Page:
I keep a running tab of “Books I’ve Read” in the Notes app on my iPhone. I like to keep track because I often move so quickly from one book to the next (there’s no time to waste when my TBR pile is overflowing), and it’s nice to go back and reflect on what I’ve read, taking a minute with each book. They all affect me differently—some are pure enjoyment, some make me nostalgic, some teach a lesson. This month’s books were a varied lot, but I appreciated each one for the different qualities they have and I hope you will, too.
This novel was a little outside my norm—I tend to read fiction set on Earth. My sci-fi-loving husband is constantly trying to get me to go to the “dark side,” so I finally caved, and I’m glad I did. With visions of Matt Damon running through my head as I sat down to read, I was honestly carried away. This book is exciting and fun, scientific and technical, emotional and pulse-quickening. Needless to say, there’s something for everyone, and there’s a reason it went from a self-published sensation to a New York Times bestseller.
Stuck on Mars after a space mission gone awry, astronaut Mark Watney makes a desperate bid to survive despite near-impossible odds. The adaptation stars Matt Damon, who has some experience with stranded spacemen—he was in Christopher Nolan’s Interstellar just last year. But don’t get the two tales confused: according to Damon himself, The Martian is “totally f****** different.”
Release date: October 2, 2015
A murder mystery inside a murder mystery book. A delightful twist on the norm, MAPGPIE MURDERS follows book editor Susan Ryeland as she searches for the missing pages of the highly anticipated Alan Conway manuscript she plans to publish. As readers, we get to try to puzzle out the whodunit of the missing pages, but also read the Alan Conway mystery itself, which is a classical approach to the genre. Suspenseful, clever, and enjoyable—especially if you like playing detective.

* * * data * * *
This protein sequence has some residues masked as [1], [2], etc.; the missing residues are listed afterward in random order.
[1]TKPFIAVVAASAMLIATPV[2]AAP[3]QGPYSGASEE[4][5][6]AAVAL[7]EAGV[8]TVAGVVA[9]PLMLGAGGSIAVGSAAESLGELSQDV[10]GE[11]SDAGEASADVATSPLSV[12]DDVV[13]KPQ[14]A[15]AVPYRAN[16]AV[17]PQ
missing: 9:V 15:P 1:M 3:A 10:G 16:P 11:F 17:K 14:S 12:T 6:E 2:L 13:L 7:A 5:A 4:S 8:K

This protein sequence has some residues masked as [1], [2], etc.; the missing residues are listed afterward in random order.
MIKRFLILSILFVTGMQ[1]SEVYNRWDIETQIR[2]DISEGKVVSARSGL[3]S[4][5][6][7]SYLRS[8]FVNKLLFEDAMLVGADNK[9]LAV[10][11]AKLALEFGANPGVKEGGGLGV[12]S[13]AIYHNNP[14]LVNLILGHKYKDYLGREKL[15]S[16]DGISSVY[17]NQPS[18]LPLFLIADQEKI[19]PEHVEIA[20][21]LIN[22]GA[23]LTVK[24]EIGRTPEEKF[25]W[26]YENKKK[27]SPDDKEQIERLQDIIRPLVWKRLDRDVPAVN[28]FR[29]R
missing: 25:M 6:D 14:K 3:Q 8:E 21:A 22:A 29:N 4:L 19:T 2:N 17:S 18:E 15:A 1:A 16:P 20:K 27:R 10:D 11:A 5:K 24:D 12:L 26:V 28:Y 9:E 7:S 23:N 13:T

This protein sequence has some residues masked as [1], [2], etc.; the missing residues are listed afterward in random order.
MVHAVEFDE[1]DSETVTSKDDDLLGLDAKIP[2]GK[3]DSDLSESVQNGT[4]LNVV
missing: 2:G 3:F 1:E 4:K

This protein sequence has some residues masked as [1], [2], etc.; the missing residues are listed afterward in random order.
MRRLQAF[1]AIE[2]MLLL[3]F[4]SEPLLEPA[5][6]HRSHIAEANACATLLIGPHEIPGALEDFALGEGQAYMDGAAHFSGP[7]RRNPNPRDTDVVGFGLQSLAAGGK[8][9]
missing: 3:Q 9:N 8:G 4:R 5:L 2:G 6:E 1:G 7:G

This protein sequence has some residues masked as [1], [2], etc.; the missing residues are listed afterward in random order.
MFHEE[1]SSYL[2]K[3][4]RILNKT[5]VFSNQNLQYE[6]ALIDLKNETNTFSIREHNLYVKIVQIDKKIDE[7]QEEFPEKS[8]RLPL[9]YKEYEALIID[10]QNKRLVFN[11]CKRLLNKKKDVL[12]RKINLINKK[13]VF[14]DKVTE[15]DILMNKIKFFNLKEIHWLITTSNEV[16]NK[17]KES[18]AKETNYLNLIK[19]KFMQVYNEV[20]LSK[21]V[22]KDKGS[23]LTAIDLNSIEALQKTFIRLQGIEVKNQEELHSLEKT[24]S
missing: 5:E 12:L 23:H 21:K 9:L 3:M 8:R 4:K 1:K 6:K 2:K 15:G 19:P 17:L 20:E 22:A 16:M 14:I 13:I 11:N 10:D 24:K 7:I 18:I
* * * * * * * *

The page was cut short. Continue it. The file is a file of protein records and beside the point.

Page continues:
André Aciman’s language and writing prowess blew me away in his debut novel. Though it has a slow start, this coming-of-age novel set in the Italian Riviera is a beautiful, tender, evocative story. Set in the 1980s, Elio starts his summer just as any other, but is consumed when Oliver, a 24-year-old American professor, arrives to stay for the season. Playing with memory, time, and love, Aciman tells the story of Oliver and Elio’s attraction, fascination, and obsession with each other.
For anyone who, like me, binge-listened to the Serial podcast, ARE YOU SLEEPING is for you. Kathleen Barber provides a modern lens through which to explore the thriller genre with this creative story line. Josie Buhrman is your average thirty-something woman trying to hold down a job and an apartment in New York City, while escaping her past. But when an investigative reporter lands on Josie’s father’s murder as her next podcast subject, Josie’s life is turned upside down. Reunited with her estranged twin sister, and once again swept up in the lies and terrors of her past, Josie finds herself at the center of a national obsession. Wonderfully written, and with the pacing of a pro, this debut is an entertaining read with characters who are deftly drawn.
REBECCA was my first foray into Daphne Du Maurier’s work and it certainly won’t be my last. She has a legacy for moody and suspenseful novels, and after reading this stunning book, I can see why. From page one the writing grips you and you settle in with a slow-burning veil of suspense. The setting of Manderley is complete with a labyrinthine house, a wicked housekeeper, and the ever-present ghost of Rebecca. As an avid reader of suspense novels, I loved reading this classic that has informed the way contemporary writers craft their work. Du Maurier pulls off the ultimate creepy novel with themes that still resonate 80 years later.
I watched the classic Hitchcock film of Daphne Du Maurier’s gothic masterpiece starring Laurence Olivier and Joan Fontaine for the first time in years the other night, and in loving it was reminded of how much I also loved the book. Is there a first line of a novel more evocative than “Last night I dreamt I went to Manderley again”? Only Hitchcock could do justice to the moodiness and plot twists of Du Maurier’s genius work.